Contrast the Best-Fit with the Resourced Based Approach to Human Resource Strategy.

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Contrast the best-fit with the resourced based approach to human resource strategy. Sabrina Kuschminder

Globalisation and the rapid growth in technology and communication changed the competitive environment of companies, because they compete against foreign firms, both domestically and abroad (Gómez-Mejía et al. 2007 and Wright, P. 2008) and nowadays the global presence by itself is not enough to guarantee global competitive advantages (Gupta and Govindarajan 2001). In order to be profitable, companies are using new innovative technologies to provide qualitative low-cost solutions and are trying to manage their human assets more effectively (Wright, P. 2008). In other words especially people and the management of people are increasingly seen as key factors of competitive advantage (Boxall and Purcell 2003, Pfeffer 1994, 1998, 2005). On the one hand many multinational organisations are conducting business in global markets, that’s why their workforce is distributed world-wide to meet their needs or to gain sustained competitive advantages. On the other hand certain problems can appear for managing human resources across selected cultures (Rima Česynienė, 2008), different rules and guideline (Pucik 1992) may be needed or the firm is facing restrictive immigration quotas. However, in our decade of fast moving globalisation in all areas it is very important for strategic planning to remain successful. Moreover it’s built nowadays especially on the capabilities and potential available through a company’s human resources. This paper will discuss different Human Resource Management approaches, such as the best-fit and the resource-based view. On the basis of the theoretical background the essay will argue about, which might be the most suitable approach for managing people in the changing global economy.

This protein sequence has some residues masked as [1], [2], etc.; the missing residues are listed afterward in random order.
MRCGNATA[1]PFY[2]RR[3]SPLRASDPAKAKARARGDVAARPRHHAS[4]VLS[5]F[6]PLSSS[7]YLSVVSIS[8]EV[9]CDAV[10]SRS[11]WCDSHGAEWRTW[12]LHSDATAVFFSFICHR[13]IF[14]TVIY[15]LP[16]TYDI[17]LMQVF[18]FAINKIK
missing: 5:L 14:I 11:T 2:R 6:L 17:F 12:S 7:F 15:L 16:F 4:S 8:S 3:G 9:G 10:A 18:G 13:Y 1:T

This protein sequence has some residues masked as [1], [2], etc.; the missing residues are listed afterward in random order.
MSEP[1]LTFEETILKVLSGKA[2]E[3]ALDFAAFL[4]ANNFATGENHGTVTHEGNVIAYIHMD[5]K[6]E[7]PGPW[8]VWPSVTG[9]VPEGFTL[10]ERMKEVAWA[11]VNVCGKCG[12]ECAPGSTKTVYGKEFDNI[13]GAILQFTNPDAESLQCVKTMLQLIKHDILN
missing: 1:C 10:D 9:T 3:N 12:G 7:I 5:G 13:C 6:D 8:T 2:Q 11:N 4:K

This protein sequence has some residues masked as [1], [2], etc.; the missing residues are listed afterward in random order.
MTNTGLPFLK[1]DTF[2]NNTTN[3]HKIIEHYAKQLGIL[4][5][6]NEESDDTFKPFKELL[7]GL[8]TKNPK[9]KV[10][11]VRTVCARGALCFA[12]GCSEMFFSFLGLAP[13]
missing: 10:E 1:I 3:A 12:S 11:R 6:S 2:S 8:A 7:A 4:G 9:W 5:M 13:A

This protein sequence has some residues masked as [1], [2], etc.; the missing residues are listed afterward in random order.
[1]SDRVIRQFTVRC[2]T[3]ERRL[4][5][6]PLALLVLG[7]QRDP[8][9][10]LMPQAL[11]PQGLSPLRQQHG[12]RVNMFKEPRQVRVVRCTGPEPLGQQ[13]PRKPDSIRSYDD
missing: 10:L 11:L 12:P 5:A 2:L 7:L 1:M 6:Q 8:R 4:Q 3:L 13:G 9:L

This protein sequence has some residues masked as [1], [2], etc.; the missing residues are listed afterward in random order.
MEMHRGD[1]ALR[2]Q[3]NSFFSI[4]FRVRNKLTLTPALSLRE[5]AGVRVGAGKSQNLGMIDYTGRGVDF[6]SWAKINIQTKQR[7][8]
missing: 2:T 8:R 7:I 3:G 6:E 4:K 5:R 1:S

To analyse the particular Human Resource Management (HRM) approaches and to evaluate their impact on globalisation, we need to deepen the understanding of what a Human Resource Strategy (HRS) actually is. Wright (2008) defines HRS as “a system of human resource practices for a particular job or collection of jobs aimed at the best employee performance possible to meet the firm’s ultimate goals” (Wright, P. 2008, p. 3). Hence there is a need for focussing on developing skills, motivation and appropriate behaviour to formulate a successful business strategy for the future. With these HRS global companies attempt to address their problems within, but the coordination and complexity of the task is enormous (Pucik 1992). In the literature the “contingency” or “best-fit” approaches are mentioned “to develop operational guidelines for global management decision making framed around the characteristics of the industry” (Pucik 1992, p. 62). Paauwe and Boselie argue that best-fit recognise the pertinence of contextual factors, which includes that different institutional settings gain in influence of HRM (Paauwe, J. and Boselie 2007). In addition to this Schuler and Jackson (1987) as well as Miles and Snow (1984) belief that the performance of a firm is maximised when the HRS is consistent with the business strategy and might has a positive impact on all employees who work for the firm (Kinnie et al. 2004). Surely, only under the precondition that a certain competitive strategy within the company exists, which is able to fit the internal HR policy and able to be adopted by the subsidiaries. However, the best-fit approach of strategy making starts with an external focus, which is in my point of view very problematic, because it’s difficult to generate efficient HR strategies. An entire information system is needed to collect relevant data as a basis for decision making. I agree with Kinnie, Rayton, Hutchinson and Purcell that in the age of globalisation it’s very challenging to produce knowledge about the “complex external environments with multiple contingencies that cannot all be isolated or...
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